Last winter I posted Comeragh series to introduce my favorite mountains. Today I am taking you just a couple of miles west to the Knockmealdown range. We will cross Knockmealdown mountains twice – from Clogheen and from Newcastle, in summer and in winter. Today I will also share a few ten years old photographs from my hike across the western part of the range. Good old days 🙂
But first we have to drive through the village of Ardfinnan, and the most famous feature of Ardfinnan is not its castle, but its gaggle of geese. My former colleague, who is originally from Ardfinnan, once told me that it was his great-grandmother who left her geese to the village in the beginning of the 20th century. I cannot tell you how many generations of geese passed since their common ancestors waddled on the banks of River Suir. In winter they fly to the Marlfield lake and return by the end of February. It is a very well organised group, and you can see them crossing the road and walking around as they please.
Young goslings look very cute.
We drive to Clogheen and turn onto the road that takes us to The Vee (V), a sharp hairpin bend. It is a scenic drive through the forest and the rhododendron bushes, up the side of the Sugar Loaf Hill. The Vee road was built after the Great Famine of 1847.
As we are approaching The Vee, suddenly a breathtaking view opens up.
Galtee mountains stand at the other end of the Golden Vale.
Patches of farmland change color with the seasons.
I think it is a good time for a good song about Kitty from Knockmealdown 🙂
Even better view after the switchback.
The road goes on the side of the Sugar Loaf Hill, a mountain peak with elevation of 663 m. From the road you can see (and easy reach to) a beehive-shaped stone monument, the last resting place of the eccentric Mr Samuel R. Grubb, appointed High Sheriff of Tipperary (1855-1921). Mr Grubb came from a former Quaker family who had been cast out of the Quaker Society for their great fondness for dances and similar amusements. In his will he requested that he be buried “in a beautiful and romantic spot on the side of Sugar Loaf hills“, and his coffin be placed upright. Tenants and employees of Mr Grubb carried his coffin to the grave.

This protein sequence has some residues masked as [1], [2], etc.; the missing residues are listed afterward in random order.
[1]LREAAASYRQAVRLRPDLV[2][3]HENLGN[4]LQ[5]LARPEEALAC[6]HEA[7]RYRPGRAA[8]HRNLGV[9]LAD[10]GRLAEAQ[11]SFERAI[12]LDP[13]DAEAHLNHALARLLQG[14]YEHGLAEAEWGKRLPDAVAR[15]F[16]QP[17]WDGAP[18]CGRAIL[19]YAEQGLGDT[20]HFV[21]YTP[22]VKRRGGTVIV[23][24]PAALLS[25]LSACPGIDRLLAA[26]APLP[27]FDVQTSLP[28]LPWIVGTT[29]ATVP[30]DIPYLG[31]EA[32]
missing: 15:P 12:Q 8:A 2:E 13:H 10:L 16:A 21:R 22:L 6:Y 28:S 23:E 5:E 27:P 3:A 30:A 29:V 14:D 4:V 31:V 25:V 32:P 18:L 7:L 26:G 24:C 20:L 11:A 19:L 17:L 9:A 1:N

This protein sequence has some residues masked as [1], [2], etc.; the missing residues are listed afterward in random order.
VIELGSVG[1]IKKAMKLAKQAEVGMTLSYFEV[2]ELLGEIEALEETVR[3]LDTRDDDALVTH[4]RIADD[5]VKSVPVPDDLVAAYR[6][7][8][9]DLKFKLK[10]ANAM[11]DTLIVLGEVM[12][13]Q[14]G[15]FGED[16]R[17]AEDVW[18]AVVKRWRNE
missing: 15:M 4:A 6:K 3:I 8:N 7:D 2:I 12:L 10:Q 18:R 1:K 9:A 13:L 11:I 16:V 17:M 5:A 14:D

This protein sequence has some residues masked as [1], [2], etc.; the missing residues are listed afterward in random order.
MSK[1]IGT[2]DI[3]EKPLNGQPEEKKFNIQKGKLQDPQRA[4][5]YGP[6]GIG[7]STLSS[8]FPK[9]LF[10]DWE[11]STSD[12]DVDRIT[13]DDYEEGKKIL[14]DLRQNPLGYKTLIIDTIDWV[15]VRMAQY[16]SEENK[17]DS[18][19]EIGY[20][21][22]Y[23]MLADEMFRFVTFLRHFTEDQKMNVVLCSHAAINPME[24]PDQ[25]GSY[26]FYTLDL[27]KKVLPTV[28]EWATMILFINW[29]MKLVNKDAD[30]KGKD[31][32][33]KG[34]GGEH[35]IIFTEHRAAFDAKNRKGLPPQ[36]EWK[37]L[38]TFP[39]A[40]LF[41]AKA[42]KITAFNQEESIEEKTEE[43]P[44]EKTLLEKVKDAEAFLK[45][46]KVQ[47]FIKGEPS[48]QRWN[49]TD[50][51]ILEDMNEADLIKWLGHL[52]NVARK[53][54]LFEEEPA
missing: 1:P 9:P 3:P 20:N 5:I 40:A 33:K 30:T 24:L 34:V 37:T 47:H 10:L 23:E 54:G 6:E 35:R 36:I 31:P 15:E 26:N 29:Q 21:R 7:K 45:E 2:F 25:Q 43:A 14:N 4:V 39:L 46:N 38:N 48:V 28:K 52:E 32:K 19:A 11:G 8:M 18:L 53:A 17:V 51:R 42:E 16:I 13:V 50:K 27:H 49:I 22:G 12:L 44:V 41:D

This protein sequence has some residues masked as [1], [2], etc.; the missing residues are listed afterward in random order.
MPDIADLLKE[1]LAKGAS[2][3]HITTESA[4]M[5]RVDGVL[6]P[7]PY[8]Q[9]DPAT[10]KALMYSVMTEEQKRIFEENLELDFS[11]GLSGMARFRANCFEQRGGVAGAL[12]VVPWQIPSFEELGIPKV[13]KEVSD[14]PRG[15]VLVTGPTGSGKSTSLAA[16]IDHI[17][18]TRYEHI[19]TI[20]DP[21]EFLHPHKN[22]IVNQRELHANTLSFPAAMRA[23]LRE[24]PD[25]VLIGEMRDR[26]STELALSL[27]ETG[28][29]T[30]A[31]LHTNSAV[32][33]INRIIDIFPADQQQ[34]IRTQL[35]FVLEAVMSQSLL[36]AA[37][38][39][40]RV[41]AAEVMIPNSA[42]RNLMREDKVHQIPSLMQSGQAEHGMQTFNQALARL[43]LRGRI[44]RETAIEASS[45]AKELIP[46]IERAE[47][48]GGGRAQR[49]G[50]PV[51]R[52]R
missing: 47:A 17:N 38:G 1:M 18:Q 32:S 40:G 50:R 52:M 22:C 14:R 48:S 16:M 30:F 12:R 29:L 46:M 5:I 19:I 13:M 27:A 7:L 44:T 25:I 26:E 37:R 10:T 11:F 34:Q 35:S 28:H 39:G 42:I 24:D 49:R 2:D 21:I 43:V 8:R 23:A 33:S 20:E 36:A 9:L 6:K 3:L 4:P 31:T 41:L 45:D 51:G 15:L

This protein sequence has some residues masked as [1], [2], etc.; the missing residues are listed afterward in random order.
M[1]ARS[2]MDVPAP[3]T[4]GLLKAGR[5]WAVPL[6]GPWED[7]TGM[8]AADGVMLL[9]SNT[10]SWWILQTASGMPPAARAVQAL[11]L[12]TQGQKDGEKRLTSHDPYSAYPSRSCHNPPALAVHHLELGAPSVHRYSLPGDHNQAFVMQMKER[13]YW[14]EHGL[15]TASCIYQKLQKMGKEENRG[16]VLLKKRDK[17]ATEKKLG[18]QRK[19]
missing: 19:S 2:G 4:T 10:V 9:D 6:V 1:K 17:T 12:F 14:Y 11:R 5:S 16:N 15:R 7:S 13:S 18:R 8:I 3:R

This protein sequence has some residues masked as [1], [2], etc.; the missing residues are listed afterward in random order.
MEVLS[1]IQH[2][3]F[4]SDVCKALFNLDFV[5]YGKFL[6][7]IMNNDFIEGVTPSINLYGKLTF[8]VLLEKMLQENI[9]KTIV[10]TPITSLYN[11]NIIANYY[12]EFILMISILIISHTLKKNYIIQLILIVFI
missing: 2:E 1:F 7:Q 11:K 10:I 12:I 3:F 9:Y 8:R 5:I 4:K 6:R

The sheep are everywhere, adding excitement to the drive.
We stop at the viewpoint above the famous Bay Lough. Knocknalougha (Knockaunabulloga) Hill is covered with thick rhododendron growth and looks all pink in May. As beautiful as it looks, rhododendron is an alien species, and spreads like a weed.
Why is Bay Lough famous? I will tell you everything in my Halloween post 🙂
The rest of the road looks more or less the same. On some stage the road forks: you can drive straight and visit Cappoquin, or take the right turn to Lismore.
Here are some photographs taken during the epic hike from the Bay Lough car park to Araglin. In the picture below you see the Bianconi hut and the Grotto. The hut served as shelter for Bianconi Coaches, horse-drawn carriages that provided transportation services around the south and south-west just for 1 penny a mile.
This hike took place ten years ago in September 2007.
The highest peak of the range is Knockmealdown (794m). They say that on a clear day the highest Kerry mountains can be seen from the summit.
Through the green tunnel, down the hill we are heading to Lismore. I will write about Lismore some other day.
We have crossed the Knockmealdowns through the Vee Gap that is well seen in my opening picture with the Sugar Loaf on the right and Knocknalougha on the left side. Next time we are going to take the other road, and you will see what the mountains look like in winter.
Thank you for your company!
Have a wonderful weekend!